The Ins and Outs of Water Birth
Let's not beat around the bush—giving birth is one of the most difficult tasks a person can do. No matter what drugs, breathing techniques or meditation exercises you try, it's always going to be an ordeal. Nevertheless, certain birthing methods can help to make the process just a little easier.
One of the trendiest of those methods is water birth, whose followers include the likes of Thandie Newton, Charlotte Church, Pamela Anderson and Jennifer Connelly. As of 2018, 10 percent of women in the U.K. reportedly gave birth into water, while 20 percent used water or a birthing pool during labor. While such statistics aren't known in the U.S., the New York Times has reported that it is just as trendy on this side of the pond.
What is a water birth?
A water birth, pretty straightforwardly, takes place in a pool of water. Most people use a birthing pool that is around 24 inches deep with 18 inches of water, but, as Ravina Bhanot, M.D., with Zonas Fertility, explained, any tub that can be filled to 18 inches can work. These can be purchased online, although a few hospitals will provide them. Theoretically, the buoyancy of the water helps to relieve the pain and discomfort of labor. Some women give birth while still submerged in the tub, while others prefer to get out of the pool during labor.
While the idea of giving birth in a pool of water may sound a little bizarre, it's widely accepted to be a safe practice. Bhanot said water births present "no extra risk to mother or baby."
And, as a 2014 review in The Journal of Perinatal Education explained, babies can be submerged in water for a short time after they are born, as they are still connected to the mother through the umbilical cord. In other words, there is little risk that a newborn could drown or get water in their lungs, as long as a professional is assisting in the water birth.
A 2019 study published in AOGS also found "no detrimental effects" of water submersion during labor.
As we know, labor can be an extremely painful and uncomfortable experience. The consistency, warmth and buoyancy of water can help to reduce pain and promote relaxation for the mother, particularly in the early phases of labor. As Lesley Gilchrist, a midwife and founder of My Expert Midwife, explained, "There is a strong evidence base which shows that laboring in water can help to reduce pain and shorten the duration of labor."
Several studies have shown that women often experience pain relief while going through labor in a pool of water. A 2020 study in New Zealand noted "a reduction in the use of pain relief in the form of inhalation/Entonox, epidural, and opioid in the group of women who used water immersion for labour and birth."
Gilchrist added, "Water has several important benefits—for example, helping the mother feel more relaxed and focused, and reducing the likelihood of tearing during the birth." In fact, as the 2014 review noted, water births tend to increase relaxation in the mother, and as the study put it, "a calm, relaxed mother is more likely to experience a calm, relaxed baby after birth."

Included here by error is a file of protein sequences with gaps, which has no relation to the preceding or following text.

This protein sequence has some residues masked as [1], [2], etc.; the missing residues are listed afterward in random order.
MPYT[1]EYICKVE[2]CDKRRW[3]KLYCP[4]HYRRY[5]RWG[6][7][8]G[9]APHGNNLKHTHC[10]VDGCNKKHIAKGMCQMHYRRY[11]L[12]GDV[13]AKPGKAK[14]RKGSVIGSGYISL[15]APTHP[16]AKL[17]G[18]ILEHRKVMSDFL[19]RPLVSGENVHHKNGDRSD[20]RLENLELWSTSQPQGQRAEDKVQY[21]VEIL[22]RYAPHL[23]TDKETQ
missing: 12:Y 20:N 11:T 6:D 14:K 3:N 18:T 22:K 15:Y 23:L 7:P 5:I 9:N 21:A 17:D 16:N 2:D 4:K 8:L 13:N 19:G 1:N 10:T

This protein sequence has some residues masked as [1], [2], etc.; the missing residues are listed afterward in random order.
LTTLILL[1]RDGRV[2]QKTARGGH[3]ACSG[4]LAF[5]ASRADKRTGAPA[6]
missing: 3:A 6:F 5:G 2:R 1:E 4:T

What's a water birth really like in practice?
Catherine Ball, a parenting journalist and mother of four, had a water birth with her third pregnancy. Overall, Ball's water birth went well. "My labor with my third was a bit stop-start and I didn't make much progress at first, so they didn't want me going into the pool too early as apparently it can slow labor down," she said. If someone has early contractions, a water birth can slow down labor, but if someone is in established labor, which is when a cervix has dilated to 4cm, water births can speed things up. One downside was that it took a while for the pool to fill up, so preparation is key.
"Once I got into the pool, though, the warm water really helped and I felt it really helped me get into the zone," she said. "Almost as soon as I was in the water, I felt ready to push and my daughter came out really quickly into the water—I didn't even realize she had been born at first, as I didn't get the intense stinging experience you usually get during crowning.
"The actual pushing stage and giving birth felt so much easier due to being in the water. I just wish I had got in there sooner, as I didn't really get long in the water," Ball continued. Apparently, her daughter, now 7, still loves to swim. "She always says this is because she was born in the water!"
If you're planning on giving birth in a tub or a birthing pool, you'll need to make sure you're well-prepared and your birthing pool is safe. You should always have the assistance of a professional to make sure you've set things up properly.
Bhanot said to use regular, clean water that isn't hotter than 37.5 degrees Celsius. Any tub can be used, but the water should be deep enough to cover the stomach. Ideally, you'll have a midwife or doctor present, along with a partner for support, whether that's your partner or another loved one.
Pros and cons of water birth
- You will be less likely to require pain medication.
- Water births are generally safe for mother and baby.
- Can be more comfortable for the mother.
- Can help to mobilize the baby and speed up labor when it’s time to give birth.
- Makes monitoring the labor, baby and contractions more difficult.
- You may need to buy your own birthing pool and have a home birth.
- Not always suitable for first-time mothers.
While water birth is considered a safe birth plan, everyone's experience and preferences are unique. Consulting a doctor in preparation is essential. And remember: Giving birth looks different for everyone, whether that's above or below water.